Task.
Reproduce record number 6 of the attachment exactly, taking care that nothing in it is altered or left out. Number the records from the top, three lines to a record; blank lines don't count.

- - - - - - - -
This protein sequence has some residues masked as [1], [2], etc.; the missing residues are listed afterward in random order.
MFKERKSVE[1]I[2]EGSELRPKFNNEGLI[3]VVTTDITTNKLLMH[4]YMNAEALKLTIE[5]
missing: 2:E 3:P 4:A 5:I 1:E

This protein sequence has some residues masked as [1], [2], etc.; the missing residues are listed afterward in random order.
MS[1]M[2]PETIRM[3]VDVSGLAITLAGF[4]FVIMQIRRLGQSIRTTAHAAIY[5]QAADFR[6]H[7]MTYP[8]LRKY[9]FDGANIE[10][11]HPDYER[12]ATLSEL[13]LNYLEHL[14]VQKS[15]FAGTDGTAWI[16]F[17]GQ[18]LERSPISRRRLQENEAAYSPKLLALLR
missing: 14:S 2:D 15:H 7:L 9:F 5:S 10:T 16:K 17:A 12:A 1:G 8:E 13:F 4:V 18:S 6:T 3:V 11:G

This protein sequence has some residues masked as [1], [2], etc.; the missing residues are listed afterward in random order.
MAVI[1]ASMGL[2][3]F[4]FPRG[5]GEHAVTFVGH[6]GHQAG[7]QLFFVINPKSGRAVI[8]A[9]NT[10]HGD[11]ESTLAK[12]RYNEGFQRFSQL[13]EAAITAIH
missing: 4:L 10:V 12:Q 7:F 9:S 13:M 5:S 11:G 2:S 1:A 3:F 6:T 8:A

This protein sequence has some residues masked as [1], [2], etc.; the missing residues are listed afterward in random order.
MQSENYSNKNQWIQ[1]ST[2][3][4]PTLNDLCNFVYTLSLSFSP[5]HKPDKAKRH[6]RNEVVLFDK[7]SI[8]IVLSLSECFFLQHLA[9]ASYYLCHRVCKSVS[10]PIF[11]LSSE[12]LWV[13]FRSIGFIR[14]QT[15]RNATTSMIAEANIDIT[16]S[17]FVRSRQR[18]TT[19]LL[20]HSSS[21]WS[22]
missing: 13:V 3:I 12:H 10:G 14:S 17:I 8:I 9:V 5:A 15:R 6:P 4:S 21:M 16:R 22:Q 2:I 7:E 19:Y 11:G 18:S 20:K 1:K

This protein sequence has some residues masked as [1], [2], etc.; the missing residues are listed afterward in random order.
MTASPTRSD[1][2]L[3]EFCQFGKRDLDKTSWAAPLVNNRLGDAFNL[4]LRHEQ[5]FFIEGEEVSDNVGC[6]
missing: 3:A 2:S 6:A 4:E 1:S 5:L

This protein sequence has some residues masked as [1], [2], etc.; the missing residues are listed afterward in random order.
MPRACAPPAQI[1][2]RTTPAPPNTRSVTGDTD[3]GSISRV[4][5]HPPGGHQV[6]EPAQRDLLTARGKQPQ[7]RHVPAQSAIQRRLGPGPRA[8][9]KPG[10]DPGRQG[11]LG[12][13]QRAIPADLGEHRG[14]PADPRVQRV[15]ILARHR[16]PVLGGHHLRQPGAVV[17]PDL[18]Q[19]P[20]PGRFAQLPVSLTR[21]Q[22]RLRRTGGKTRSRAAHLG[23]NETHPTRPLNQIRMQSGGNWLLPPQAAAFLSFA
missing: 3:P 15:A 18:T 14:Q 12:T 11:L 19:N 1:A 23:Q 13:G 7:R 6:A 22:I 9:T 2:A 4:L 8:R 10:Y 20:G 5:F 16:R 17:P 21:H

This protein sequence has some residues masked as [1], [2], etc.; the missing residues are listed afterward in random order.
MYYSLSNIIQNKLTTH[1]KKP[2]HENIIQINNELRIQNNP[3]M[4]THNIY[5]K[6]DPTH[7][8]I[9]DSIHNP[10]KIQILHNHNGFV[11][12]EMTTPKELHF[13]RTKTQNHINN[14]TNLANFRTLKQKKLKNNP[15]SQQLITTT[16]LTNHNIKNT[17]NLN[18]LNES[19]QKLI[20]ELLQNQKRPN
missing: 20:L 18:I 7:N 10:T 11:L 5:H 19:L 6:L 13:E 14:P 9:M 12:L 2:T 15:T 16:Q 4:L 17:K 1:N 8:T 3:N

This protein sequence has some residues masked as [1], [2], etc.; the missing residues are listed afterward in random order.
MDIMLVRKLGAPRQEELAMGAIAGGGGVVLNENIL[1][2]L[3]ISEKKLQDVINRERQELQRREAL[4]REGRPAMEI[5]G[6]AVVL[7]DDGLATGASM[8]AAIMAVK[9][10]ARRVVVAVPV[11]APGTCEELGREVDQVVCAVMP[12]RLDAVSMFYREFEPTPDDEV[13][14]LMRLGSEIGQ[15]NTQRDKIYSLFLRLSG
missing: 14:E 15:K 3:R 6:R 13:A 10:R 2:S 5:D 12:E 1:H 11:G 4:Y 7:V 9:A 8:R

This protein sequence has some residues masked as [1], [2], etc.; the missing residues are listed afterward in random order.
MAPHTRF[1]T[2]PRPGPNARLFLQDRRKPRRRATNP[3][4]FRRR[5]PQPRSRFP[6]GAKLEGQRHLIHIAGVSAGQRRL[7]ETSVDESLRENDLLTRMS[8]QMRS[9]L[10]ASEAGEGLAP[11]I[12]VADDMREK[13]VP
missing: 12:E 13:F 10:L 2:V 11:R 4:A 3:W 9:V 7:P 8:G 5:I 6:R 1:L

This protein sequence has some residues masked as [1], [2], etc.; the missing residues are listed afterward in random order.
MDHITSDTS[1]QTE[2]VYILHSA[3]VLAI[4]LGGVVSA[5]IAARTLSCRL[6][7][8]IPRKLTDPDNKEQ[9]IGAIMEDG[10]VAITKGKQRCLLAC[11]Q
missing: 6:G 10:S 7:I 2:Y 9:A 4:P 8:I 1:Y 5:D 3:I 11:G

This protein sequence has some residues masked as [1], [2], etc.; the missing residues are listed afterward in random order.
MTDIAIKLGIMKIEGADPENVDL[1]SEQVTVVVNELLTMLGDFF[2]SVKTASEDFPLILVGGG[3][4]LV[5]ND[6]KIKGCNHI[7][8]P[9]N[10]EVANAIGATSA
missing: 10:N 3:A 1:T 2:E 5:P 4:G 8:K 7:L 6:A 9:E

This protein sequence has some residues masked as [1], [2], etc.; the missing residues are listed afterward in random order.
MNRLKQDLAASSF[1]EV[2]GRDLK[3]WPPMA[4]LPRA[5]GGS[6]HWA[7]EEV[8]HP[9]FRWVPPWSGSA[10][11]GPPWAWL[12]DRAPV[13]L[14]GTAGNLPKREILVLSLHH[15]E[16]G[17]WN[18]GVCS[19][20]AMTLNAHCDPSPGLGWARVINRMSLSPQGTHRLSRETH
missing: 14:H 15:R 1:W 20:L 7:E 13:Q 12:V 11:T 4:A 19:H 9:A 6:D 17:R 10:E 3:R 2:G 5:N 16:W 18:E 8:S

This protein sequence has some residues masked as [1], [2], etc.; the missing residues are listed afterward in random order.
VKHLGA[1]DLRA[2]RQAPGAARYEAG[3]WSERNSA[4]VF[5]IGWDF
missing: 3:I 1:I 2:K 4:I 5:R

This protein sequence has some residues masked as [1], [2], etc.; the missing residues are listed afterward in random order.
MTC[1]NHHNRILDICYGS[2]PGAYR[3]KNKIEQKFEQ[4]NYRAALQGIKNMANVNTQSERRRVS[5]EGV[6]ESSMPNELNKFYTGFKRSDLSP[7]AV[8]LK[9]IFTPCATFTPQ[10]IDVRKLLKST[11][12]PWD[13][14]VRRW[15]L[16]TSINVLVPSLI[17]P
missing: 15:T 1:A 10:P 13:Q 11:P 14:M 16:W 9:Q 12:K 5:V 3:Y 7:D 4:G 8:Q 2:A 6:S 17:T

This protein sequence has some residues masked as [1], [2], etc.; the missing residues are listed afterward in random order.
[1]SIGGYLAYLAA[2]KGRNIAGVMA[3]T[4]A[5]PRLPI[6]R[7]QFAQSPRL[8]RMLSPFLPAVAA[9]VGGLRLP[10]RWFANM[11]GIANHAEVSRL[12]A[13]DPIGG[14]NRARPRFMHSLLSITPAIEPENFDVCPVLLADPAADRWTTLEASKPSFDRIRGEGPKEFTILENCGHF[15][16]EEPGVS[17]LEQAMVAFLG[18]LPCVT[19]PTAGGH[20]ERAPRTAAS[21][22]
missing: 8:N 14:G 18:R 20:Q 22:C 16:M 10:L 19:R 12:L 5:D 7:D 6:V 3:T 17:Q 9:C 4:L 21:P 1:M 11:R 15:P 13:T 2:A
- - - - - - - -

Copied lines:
This protein sequence has some residues masked as [1], [2], etc.; the missing residues are listed afterward in random order.
MPRACAPPAQI[1][2]RTTPAPPNTRSVTGDTD[3]GSISRV[4][5]HPPGGHQV[6]EPAQRDLLTARGKQPQ[7]RHVPAQSAIQRRLGPGPRA[8][9]KPG[10]DPGRQG[11]LG[12][13]QRAIPADLGEHRG[14]PADPRVQRV[15]ILARHR[16]PVLGGHHLRQPGAVV[17]PDL[18]Q[19]P[20]PGRFAQLPVSLTR[21]Q[22]RLRRTGGKTRSRAAHLG[23]NETHPTRPLNQIRMQSGGNWLLPPQAAAFLSFA
missing: 3:P 15:A 18:T 14:Q 12:T 11:L 19:N 1:A 23:Q 13:G 7:R 6:A 22:I 9:T 2:A 4:L 8:R 10:Y 20:G 5:F 16:R 17:P 21:H